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All words: Andrew Blake — All photos: Kevin Hulse

Perry Farrell is the fucking mayor of Chicago. Forget what you’ve heard about Coach Ditka and Michael Jordan, and let’s not mention that the whole country knows Rahm Emmanuel is in enough shit as it is. At a time when the Windy City is suffering from a homicide epidemic—literally—they can at least always count on having a savior for sorts in a 53-year-old ex-junkie-turned-America’s ambassador to alternative rock.


For one weekend a year, at least.

Farrell revived his Lollapalooza festival in 2005 and has hosted it in Chicago’s Grant Park for a few days every year since. Ticket sales surges shortly after he reintroduced his one-time concert tour and Chi-Town offered Lolla a ten-year contract to stay in the city, allowing Farrell to go from transforming the concert grounds at Grant Park into his playground to pretty much making the entire city his personal mistress without a safety word of any sorts.

Farrell didn’t perform once at this year’s Lolla but that didn’t mean he couldn’t have a good time. In years past he has hosted after parties at bougie downtown nightclubs and spun records at private VIP shindigs, but this year the modern rock legend booked Chicago’s historic Aragon Theatre for a performance by Jane’s Addiction, despite the iconic alternative group he’s fronted since the mid-80s not even appearing on the festival’s line-up.

Why? Because Perry Farrell can and he knows it.


Jane’s sold out the 4,500-person theatre in mere minutes in one of the more remarkable after parties that followed Lolla weekend this year. Maybe it was the absence of a formal festival gig that kept Farrell and company from blowing their proverbial wad at Lolla, but the band — even at their age — still showed up most other acts in town for the weekend. Even shirtless and donning a fedora, a 45-year-old Dave Navarro still knows how to shred.

Although they are currently on the road to promote a new album, last year’s The Great Escape Artist, Jane’s rarely relied on material from their most recent record to power through an hour-long set, opening the gig just after midnight with that record’s “Underground” and only revisiting that disc twice more during their show. Instead of forcing fans to endure their latest offering, Farrell and friends opted to deliver a majority of the group’s early singles. “Mountain Song,” “Ocean Size,” “Stop!” and “Been Caught Stealing” all made it to the setlist, with the band opting for their more well known numbers in lieu of new tunes, throwbacks and deep cuts. Earlier this tour the group revisited oldies such as “Then She Did” and “Classic Girl” from 1990’s Ritual de lo Habitual, but for a show that was only a few weeks in the making, the band found themselves all too apt to treat the ticketholders to a greatest-hits of heroin-infused glam rock from the incubatory stage of grunge than anything that ran the risk of being considered unrecognized or a rarity: Farrell forwent preaching of a drug-fused orgy with an underage heroin user and his ex fling with fan favorite “Three Days,” instead relying on stagehands to steer a steel drum into the spotlight percussionist Stephen Perkins could perform the group’s signature track “Jane Says” true to its recorded form.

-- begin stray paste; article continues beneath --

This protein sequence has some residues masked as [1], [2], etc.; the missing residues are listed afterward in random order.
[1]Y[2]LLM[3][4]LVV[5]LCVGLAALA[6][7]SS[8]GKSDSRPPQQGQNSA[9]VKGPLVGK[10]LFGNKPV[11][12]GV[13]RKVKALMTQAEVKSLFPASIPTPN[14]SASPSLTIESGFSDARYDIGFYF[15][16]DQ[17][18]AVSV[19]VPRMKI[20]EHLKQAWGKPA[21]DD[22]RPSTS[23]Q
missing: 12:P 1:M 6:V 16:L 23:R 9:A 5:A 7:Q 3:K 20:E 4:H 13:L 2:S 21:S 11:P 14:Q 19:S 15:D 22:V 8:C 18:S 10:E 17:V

That isn’t to say the show was without any surprises whatsoever, though. In addition to distracting the crowd with a eerily choreographed stage show that at times called for tip-toeing robots and what appeared to be the saddest of clowns committing mock suicide on stage, the band brought up guest guitarist Peter Distefano to perform “Cursed Female,” a tune he recorded with Farrell and Perkins for their first album as Porno For Pyros two decades earlier.

Whether he meant it to be tongue-in-cheek or not, Farrell at one point tell his fans, “It sucks that rock and roll is dead.” Twenty years after unleashing Lollapalooza on the world and, as a result, Nine Inch Nails, Rollins Band, Green Day and a gaggle of others, the frontman very well could have a point. Even with headlining spots this year set aside for Black Sabbath and At The Drive-In reunions, the bands that peppered the festival bill were this time around were more centered on a single DJ than this generation’s Dave Navarro.


But besides, can any of the fresh meat that made its way to this generation’s Lolla slam a bottle of red wine on stage like Farrell? Even if he’s past the half-century mark, he clearly isn’t going to let the demise of rock and roll ruin things for him. And 4,500 fans agreed Saturday night in Chicago.

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